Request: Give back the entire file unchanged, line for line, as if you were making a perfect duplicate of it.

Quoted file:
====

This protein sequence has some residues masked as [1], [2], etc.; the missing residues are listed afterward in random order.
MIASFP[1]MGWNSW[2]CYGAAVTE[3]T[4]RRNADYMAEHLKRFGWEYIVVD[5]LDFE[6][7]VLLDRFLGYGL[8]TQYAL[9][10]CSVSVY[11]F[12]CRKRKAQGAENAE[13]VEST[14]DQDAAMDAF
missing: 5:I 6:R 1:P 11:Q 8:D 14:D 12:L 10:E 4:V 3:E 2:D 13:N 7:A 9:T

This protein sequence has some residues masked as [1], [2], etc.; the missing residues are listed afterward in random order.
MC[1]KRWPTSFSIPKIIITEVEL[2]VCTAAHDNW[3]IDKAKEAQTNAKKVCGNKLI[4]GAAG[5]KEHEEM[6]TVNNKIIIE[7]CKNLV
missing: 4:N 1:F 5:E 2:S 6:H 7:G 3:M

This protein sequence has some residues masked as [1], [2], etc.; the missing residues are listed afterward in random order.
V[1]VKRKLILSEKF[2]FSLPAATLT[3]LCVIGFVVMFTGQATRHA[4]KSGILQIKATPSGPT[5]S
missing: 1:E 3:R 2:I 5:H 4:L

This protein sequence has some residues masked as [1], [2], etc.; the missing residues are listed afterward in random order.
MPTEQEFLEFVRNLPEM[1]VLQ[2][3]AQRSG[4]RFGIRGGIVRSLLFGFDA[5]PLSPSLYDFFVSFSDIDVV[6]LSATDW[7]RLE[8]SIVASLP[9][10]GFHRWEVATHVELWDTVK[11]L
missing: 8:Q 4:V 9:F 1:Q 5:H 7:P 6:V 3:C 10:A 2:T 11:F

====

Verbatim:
This protein sequence has some residues masked as [1], [2], etc.; the missing residues are listed afterward in random order.
MIASFP[1]MGWNSW[2]CYGAAVTE[3]T[4]RRNADYMAEHLKRFGWEYIVVD[5]LDFE[6][7]VLLDRFLGYGL[8]TQYAL[9][10]CSVSVY[11]F[12]CRKRKAQGAENAE[13]VEST[14]DQDAAMDAF
missing: 5:I 6:R 1:P 11:Q 8:D 14:D 12:L 10:E 4:V 3:E 2:D 13:N 7:A 9:T

This protein sequence has some residues masked as [1], [2], etc.; the missing residues are listed afterward in random order.
MC[1]KRWPTSFSIPKIIITEVEL[2]VCTAAHDNW[3]IDKAKEAQTNAKKVCGNKLI[4]GAAG[5]KEHEEM[6]TVNNKIIIE[7]CKNLV
missing: 4:N 1:F 5:E 2:S 6:H 7:G 3:M

This protein sequence has some residues masked as [1], [2], etc.; the missing residues are listed afterward in random order.
V[1]VKRKLILSEKF[2]FSLPAATLT[3]LCVIGFVVMFTGQATRHA[4]KSGILQIKATPSGPT[5]S
missing: 1:E 3:R 2:I 5:H 4:L

This protein sequence has some residues masked as [1], [2], etc.; the missing residues are listed afterward in random order.
MPTEQEFLEFVRNLPEM[1]VLQ[2][3]AQRSG[4]RFGIRGGIVRSLLFGFDA[5]PLSPSLYDFFVSFSDIDVV[6]LSATDW[7]RLE[8]SIVASLP[9][10]GFHRWEVATHVELWDTVK[11]L
missing: 8:Q 4:V 9:F 1:Q 5:H 7:P 6:V 3:C 10:A 2:T 11:F